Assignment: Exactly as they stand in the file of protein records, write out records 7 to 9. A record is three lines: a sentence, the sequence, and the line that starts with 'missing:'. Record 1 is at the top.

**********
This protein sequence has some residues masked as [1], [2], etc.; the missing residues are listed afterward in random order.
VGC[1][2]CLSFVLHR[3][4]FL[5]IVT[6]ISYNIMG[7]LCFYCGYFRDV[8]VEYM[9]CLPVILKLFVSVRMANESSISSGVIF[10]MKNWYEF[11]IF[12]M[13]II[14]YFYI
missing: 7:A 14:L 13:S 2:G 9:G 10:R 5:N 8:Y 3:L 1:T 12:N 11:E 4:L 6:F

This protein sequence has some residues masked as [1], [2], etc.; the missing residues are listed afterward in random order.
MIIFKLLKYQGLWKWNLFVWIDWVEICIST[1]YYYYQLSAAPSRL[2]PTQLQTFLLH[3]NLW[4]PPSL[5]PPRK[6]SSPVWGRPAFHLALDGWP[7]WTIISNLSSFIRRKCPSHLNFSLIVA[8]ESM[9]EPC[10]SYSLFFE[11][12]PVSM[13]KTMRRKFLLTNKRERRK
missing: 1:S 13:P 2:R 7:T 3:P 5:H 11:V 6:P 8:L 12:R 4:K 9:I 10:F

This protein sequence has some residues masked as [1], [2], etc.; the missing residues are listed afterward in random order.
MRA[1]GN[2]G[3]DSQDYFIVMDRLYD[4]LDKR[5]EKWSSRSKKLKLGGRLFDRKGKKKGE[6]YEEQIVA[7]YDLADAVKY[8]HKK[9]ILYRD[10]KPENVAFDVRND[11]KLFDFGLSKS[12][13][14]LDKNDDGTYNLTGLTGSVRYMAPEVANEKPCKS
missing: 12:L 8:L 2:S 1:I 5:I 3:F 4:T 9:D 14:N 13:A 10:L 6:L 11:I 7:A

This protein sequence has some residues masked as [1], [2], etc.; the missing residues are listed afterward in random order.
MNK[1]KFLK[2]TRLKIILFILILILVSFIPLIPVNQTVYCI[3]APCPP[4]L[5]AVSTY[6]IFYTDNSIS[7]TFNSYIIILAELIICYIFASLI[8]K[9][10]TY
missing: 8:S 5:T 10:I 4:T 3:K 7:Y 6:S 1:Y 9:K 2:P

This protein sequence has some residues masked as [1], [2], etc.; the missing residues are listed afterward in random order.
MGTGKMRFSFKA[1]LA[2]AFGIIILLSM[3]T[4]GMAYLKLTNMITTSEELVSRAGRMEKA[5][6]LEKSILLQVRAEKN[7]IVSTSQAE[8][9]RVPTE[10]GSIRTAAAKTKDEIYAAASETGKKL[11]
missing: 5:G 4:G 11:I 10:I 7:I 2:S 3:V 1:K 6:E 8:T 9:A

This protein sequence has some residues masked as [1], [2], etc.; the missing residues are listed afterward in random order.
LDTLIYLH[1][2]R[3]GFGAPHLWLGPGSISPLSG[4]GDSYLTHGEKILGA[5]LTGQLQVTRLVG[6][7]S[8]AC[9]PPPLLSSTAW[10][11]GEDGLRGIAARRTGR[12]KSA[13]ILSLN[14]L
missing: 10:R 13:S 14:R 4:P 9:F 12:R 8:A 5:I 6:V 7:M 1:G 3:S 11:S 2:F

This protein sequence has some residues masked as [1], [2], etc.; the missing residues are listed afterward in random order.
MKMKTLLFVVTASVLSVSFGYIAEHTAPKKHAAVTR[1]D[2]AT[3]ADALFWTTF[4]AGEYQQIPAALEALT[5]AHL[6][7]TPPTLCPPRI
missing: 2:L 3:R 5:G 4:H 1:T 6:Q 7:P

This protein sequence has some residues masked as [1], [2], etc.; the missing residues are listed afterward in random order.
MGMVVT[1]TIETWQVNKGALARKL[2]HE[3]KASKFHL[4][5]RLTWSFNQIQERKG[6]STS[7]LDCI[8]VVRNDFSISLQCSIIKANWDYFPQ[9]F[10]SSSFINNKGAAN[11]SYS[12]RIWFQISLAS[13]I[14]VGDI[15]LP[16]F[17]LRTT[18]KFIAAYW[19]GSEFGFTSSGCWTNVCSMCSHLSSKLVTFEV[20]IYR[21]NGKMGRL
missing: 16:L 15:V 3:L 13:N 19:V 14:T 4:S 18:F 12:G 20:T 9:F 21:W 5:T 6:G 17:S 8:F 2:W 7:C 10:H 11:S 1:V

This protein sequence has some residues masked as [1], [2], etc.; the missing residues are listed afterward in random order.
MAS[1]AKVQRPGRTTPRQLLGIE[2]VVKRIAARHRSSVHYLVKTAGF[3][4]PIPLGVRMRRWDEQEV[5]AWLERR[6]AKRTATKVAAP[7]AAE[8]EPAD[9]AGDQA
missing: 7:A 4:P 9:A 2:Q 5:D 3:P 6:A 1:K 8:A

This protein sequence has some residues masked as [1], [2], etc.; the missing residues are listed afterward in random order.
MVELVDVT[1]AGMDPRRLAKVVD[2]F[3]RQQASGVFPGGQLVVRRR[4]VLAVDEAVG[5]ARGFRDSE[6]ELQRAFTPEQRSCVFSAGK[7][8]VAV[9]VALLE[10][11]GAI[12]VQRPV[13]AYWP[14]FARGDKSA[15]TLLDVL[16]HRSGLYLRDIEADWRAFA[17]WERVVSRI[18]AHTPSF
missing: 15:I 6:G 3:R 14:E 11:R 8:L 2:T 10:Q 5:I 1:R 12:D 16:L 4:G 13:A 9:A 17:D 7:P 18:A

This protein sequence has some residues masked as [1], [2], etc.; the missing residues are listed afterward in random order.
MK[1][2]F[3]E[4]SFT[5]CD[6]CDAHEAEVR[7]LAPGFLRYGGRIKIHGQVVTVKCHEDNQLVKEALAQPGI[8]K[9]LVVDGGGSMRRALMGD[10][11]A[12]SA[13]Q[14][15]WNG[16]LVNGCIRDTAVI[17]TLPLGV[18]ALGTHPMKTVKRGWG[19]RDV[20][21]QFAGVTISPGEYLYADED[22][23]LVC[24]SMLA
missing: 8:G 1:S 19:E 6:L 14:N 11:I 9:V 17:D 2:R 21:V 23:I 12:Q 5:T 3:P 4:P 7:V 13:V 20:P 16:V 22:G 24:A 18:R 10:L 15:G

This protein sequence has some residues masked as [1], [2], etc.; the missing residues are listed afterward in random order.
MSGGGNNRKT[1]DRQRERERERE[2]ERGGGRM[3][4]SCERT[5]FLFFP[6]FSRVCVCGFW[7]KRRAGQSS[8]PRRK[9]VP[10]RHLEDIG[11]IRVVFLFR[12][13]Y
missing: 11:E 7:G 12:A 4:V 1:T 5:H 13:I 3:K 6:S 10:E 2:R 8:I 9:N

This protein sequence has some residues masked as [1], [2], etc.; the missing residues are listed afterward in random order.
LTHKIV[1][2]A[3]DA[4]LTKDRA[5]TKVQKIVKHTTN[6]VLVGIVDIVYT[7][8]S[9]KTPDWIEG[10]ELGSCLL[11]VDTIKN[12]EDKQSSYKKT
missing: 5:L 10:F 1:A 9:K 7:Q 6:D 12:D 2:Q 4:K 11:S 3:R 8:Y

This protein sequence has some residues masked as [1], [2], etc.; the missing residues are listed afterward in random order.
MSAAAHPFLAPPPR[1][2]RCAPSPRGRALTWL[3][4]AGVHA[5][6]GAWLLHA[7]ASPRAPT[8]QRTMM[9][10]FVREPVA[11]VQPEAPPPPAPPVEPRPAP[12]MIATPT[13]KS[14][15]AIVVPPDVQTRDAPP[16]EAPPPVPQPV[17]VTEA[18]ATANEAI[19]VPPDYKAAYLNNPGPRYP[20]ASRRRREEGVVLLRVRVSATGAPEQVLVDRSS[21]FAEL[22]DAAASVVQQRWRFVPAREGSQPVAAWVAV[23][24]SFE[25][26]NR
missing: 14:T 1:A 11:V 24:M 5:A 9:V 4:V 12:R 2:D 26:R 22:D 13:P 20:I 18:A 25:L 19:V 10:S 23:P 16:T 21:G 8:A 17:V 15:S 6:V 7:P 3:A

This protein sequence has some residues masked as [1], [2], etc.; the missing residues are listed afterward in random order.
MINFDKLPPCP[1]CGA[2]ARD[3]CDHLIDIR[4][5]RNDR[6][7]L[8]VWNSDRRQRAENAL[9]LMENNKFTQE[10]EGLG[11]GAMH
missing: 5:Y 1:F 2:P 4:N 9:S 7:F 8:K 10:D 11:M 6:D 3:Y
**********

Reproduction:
This protein sequence has some residues masked as [1], [2], etc.; the missing residues are listed afterward in random order.
MKMKTLLFVVTASVLSVSFGYIAEHTAPKKHAAVTR[1]D[2]AT[3]ADALFWTTF[4]AGEYQQIPAALEALT[5]AHL[6][7]TPPTLCPPRI
missing: 2:L 3:R 5:G 4:H 1:T 6:Q 7:P

This protein sequence has some residues masked as [1], [2], etc.; the missing residues are listed afterward in random order.
MGMVVT[1]TIETWQVNKGALARKL[2]HE[3]KASKFHL[4][5]RLTWSFNQIQERKG[6]STS[7]LDCI[8]VVRNDFSISLQCSIIKANWDYFPQ[9]F[10]SSSFINNKGAAN[11]SYS[12]RIWFQISLAS[13]I[14]VGDI[15]LP[16]F[17]LRTT[18]KFIAAYW[19]GSEFGFTSSGCWTNVCSMCSHLSSKLVTFEV[20]IYR[21]NGKMGRL
missing: 16:L 15:V 3:L 13:N 19:V 14:T 4:S 18:F 12:G 20:T 9:F 21:W 5:T 6:G 17:S 8:F 2:W 7:C 10:H 11:S 1:V

This protein sequence has some residues masked as [1], [2], etc.; the missing residues are listed afterward in random order.
MAS[1]AKVQRPGRTTPRQLLGIE[2]VVKRIAARHRSSVHYLVKTAGF[3][4]PIPLGVRMRRWDEQEV[5]AWLERR[6]AKRTATKVAAP[7]AAE[8]EPAD[9]AGDQA
missing: 7:A 4:P 9:A 2:Q 5:D 3:P 6:A 1:K 8:A